In his Seduction of the Innocent, published in 1954, Wertham noted that the Batman stories were “psychologically homosexual” and that “only someone ignorant of the fundamentals of psychiatry and of the psychopathology of sex can fail to realize a subtle atmosphere of homoeroticism which pervades the adventures of the mature ‘Batman’ and his young friend ‘Robin.’” In outing the Batman, Wertham observed that Bruce and Dick “live in sumptuous quarters, with beautiful flowers in large vases, and have a butler, Alfred. . . . It is like the wish dream of two homosexuals living together.”

Dark was the knight! The Mad magazine parody “Bat Boy and Rubin!,” written by Harvey Kurtzman and drawn by Wally Wood, published in late 1953, seems uncharacteristically chaotic. Here the Dynamic Duo are literal inverts: The diminutive Bat Boy functions as lanky Rubin’s junior partner. Nervously asserting itself as parody throughout, the story has the Dynamic Duo confounded by a gang of Wood’s typically statuesque va-va-voom dolls. The last panels reveal Bat Boy’s secret identity as a vampire and hence the murderer whom the team is ostensibly seeking.

Some thirteen years later and one season into the TV show, Mad satirized Batman and Robin as closet heterosexuals, with Sparrow (as the Robin character was here dubbed) scheming to dispose of Bats-Man so as to have an opportunity for “good, clean teenage activities, like making out and sniffing airplane glue.”

Lambert Hillyer, The Batman, 1943, 35 mm, black-and-white, sound, 260 minutes. Robin (Douglas Croft) and Batman (Lewis Wilson). Production still.

THAT A BATMAN WITHOUT PATHOLOGY was simply absurd was demonstrated by Donald Barthelme’s ostensibly pointless short story “The Joker’s Greatest Triumph.” Here the Caped Crusader keeps a bottle of vodka under the seat of the Batmobile and, with Robin away at Andover, hangs out with his adult friend Fredric (as in Wertham).

Although not published until 1964, the story was written three years earlier, around the time that Barthelme became director of Houston’s Contemporary Arts Museum and Warhol, one of the canniest analysts of American mass culture since Kurtzman and his colleagues, intervened in the Batman saga. Warhol appears to be the first painter to directly reference the Dark Knight, although his 1961 Batman canvas seems more tentative than the portraits of Dick Tracy, Superman, Popeye, and Nancy he executed around the same time. Warhol’s interest is the Batman logo, here a kind of doodle rendered in fire-truck red—Batman as trademark.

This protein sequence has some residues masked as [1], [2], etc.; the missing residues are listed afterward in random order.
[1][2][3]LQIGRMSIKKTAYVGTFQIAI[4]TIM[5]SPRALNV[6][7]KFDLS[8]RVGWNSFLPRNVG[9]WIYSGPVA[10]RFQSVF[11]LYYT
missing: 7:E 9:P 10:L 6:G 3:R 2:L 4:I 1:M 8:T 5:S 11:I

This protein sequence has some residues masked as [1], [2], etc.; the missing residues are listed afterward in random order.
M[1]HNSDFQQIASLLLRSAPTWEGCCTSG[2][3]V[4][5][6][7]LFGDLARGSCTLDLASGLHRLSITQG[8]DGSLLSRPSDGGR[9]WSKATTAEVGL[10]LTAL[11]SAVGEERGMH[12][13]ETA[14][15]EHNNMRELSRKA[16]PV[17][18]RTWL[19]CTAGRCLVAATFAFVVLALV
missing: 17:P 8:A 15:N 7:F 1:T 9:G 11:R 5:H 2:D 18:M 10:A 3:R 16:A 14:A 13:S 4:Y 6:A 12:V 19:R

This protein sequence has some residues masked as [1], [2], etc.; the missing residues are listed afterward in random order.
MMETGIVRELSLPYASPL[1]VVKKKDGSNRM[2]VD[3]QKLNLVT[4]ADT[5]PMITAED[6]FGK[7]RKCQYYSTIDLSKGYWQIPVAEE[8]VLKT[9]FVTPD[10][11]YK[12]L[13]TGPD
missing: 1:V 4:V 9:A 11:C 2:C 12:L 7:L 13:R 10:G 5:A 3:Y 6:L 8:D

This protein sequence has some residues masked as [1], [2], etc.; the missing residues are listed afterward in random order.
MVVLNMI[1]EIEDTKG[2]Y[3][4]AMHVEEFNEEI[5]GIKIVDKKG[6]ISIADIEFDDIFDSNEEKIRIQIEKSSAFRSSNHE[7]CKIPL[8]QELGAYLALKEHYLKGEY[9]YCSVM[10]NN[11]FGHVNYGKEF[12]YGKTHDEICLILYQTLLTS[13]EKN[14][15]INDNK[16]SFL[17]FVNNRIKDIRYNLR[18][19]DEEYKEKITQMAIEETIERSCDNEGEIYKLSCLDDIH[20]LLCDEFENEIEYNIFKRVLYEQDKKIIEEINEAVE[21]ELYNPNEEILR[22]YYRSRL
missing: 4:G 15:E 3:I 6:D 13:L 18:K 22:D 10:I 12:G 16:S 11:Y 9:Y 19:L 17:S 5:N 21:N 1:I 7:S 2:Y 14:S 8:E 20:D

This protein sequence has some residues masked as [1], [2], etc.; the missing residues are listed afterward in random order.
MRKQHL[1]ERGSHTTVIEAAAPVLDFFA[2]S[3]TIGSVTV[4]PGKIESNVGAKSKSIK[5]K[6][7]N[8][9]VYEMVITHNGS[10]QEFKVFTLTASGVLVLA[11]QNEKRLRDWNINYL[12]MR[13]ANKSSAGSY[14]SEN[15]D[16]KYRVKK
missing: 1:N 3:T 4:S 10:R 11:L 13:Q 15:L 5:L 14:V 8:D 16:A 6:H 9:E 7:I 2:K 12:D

Warhol abandoned his comic-strip imagery when he discovered Roy Lichtenstein’s work. It was Lichtenstein who, after a brief experiment with Disney characters, used generic comic conventions and integrated comic graphics into Pop art. At the same time, comic books became more self-consciously Pop. Introduced by Marvel in 1961, the Fantastic Four were a naturalistically dysfunctional outfit; Spider-Man, who made his debut during the summer of 1962, was the first teenage superhero to have his own comic. (Fully aware that Lichtenstein’s well-known painting Image Duplicator, 1963, strongly suggested a Jack Kirby drawing from an X-Men comic, Marvel briefly took to calling itself Marvel Pop Art Productions.)

Having represented Batman as a product, Warhol may be seen as an even more haphazard pioneer of Batman dramatization. In 1964, he initiated a movie known variously as A Lavender Filter Throughout, The Rose Without Thorns, Silver Dracula, and, finally, Batman Dracula, made in conjunction with and starring Jack Smith. Judging from a handful of existing hundred-foot 16-mm camera rolls (of which there are well over a hundred), this enterprise seems to have been envisioned as a posher version of the polymorphously perverse, intermittently orgiastic dress-up fool-arounds featured in Smith’s Flaming Creatures (1963) and his work in progress Normal Love (1963–65).1

It’s difficult to know who exactly did what—Warhol might be considered the project’s producer-cameraman and Smith its star-director—but, given Smith’s privileged use of movie archetypes in his previous work, it would seem that Dracula was more his interest and Batman Warhol’s. In any case, Batman Dracula may have been two movies shot concurrently: In some footage, Smith plays Dracula, dressed in black and sporting a pair of Halloween fangs; at other times, he wears a mask and cape à la Batman.

Staged in the Factory, one elaborate Dracula set suggests a cross between a mad scientist’s lab and a discotheque crammed with Factory regulars, notably Baby Jane Holzer in a tinfoil bikini, as well as raw chicken and an unidentified male nude. The various entanglements are barely risqué, but the mood is giddy; the scene ends as Smith dances the twist with Beverly Grant atop a mock operating table. Other sequences are more sedate. One has the caped Smith in long shot running across a manicured lawn toward the camera and collapsing; another depicts Smith twirling his cape on the Factory roof in the company of Grant and Tally Brown.